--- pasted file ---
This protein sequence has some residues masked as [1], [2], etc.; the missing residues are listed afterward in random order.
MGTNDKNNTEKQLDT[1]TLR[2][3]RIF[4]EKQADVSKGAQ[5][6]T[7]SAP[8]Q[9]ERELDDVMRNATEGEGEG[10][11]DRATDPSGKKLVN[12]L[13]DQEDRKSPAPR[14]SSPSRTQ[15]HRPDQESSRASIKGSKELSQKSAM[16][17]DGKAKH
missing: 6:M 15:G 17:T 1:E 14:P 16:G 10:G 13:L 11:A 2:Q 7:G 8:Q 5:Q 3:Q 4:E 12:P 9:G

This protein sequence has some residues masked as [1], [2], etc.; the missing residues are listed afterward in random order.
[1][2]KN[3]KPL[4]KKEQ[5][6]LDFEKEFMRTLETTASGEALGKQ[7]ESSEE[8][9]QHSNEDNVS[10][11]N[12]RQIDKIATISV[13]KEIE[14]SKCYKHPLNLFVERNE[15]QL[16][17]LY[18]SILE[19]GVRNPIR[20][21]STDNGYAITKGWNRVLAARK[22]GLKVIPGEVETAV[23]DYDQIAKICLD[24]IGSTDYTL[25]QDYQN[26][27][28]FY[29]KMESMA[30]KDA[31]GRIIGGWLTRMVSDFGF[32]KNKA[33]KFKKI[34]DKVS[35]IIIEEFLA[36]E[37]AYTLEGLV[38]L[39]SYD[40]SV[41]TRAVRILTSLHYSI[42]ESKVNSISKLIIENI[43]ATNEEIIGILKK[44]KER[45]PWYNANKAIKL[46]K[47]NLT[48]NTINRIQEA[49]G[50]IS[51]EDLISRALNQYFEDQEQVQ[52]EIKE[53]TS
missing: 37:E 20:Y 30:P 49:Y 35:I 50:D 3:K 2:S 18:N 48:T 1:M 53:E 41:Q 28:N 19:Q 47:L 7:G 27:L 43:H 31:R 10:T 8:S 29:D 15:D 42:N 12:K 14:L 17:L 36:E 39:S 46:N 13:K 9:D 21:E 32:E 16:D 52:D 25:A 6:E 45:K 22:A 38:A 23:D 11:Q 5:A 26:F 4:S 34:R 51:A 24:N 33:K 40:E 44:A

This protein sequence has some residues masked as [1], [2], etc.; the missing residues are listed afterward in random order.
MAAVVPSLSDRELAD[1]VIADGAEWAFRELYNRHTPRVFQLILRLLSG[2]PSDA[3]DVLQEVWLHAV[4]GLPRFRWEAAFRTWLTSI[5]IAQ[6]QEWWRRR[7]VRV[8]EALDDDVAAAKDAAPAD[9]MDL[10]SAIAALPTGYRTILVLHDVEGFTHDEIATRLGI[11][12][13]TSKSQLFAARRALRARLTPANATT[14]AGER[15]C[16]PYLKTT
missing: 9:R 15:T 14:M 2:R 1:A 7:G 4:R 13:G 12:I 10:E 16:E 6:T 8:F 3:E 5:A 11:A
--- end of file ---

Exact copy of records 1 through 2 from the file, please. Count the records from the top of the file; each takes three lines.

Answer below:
This protein sequence has some residues masked as [1], [2], etc.; the missing residues are listed afterward in random order.
MGTNDKNNTEKQLDT[1]TLR[2][3]RIF[4]EKQADVSKGAQ[5][6]T[7]SAP[8]Q[9]ERELDDVMRNATEGEGEG[10][11]DRATDPSGKKLVN[12]L[13]DQEDRKSPAPR[14]SSPSRTQ[15]HRPDQESSRASIKGSKELSQKSAM[16][17]DGKAKH
missing: 6:M 15:G 17:T 1:E 14:P 16:G 10:G 13:L 11:A 2:Q 7:G 8:Q 5:Q 3:Q 4:E 12:P 9:G

This protein sequence has some residues masked as [1], [2], etc.; the missing residues are listed afterward in random order.
[1][2]KN[3]KPL[4]KKEQ[5][6]LDFEKEFMRTLETTASGEALGKQ[7]ESSEE[8][9]QHSNEDNVS[10][11]N[12]RQIDKIATISV[13]KEIE[14]SKCYKHPLNLFVERNE[15]QL[16][17]LY[18]SILE[19]GVRNPIR[20][21]STDNGYAITKGWNRVLAARK[22]GLKVIPGEVETAV[23]DYDQIAKICLD[24]IGSTDYTL[25]QDYQN[26][27][28]FY[29]KMESMA[30]KDA[31]GRIIGGWLTRMVSDFGF[32]KNKA[33]KFKKI[34]DKVS[35]IIIEEFLA[36]E[37]AYTLEGLV[38]L[39]SYD[40]SV[41]TRAVRILTSLHYSI[42]ESKVNSISKLIIENI[43]ATNEEIIGILKK[44]KER[45]PWYNANKAIKL[46]K[47]NLT[48]NTINRIQEA[49]G[50]IS[51]EDLISRALNQYFEDQEQVQ[52]EIKE[53]TS
missing: 37:E 20:Y 30:P 49:Y 35:I 50:D 3:K 2:S 18:N 48:T 1:M 53:E 41:Q 28:N 19:Q 47:L 7:G 27:L 43:H 31:R 10:T 8:S 29:D 15:D 42:N 12:K 14:L 17:L 36:E 39:S 46:N 13:K 9:D 21:E 32:E 16:D 52:D 25:A 6:E 45:K 22:A 38:A 23:D 11:Q 5:A 26:F 4:S 34:R 51:A 24:N 33:K 40:E 44:A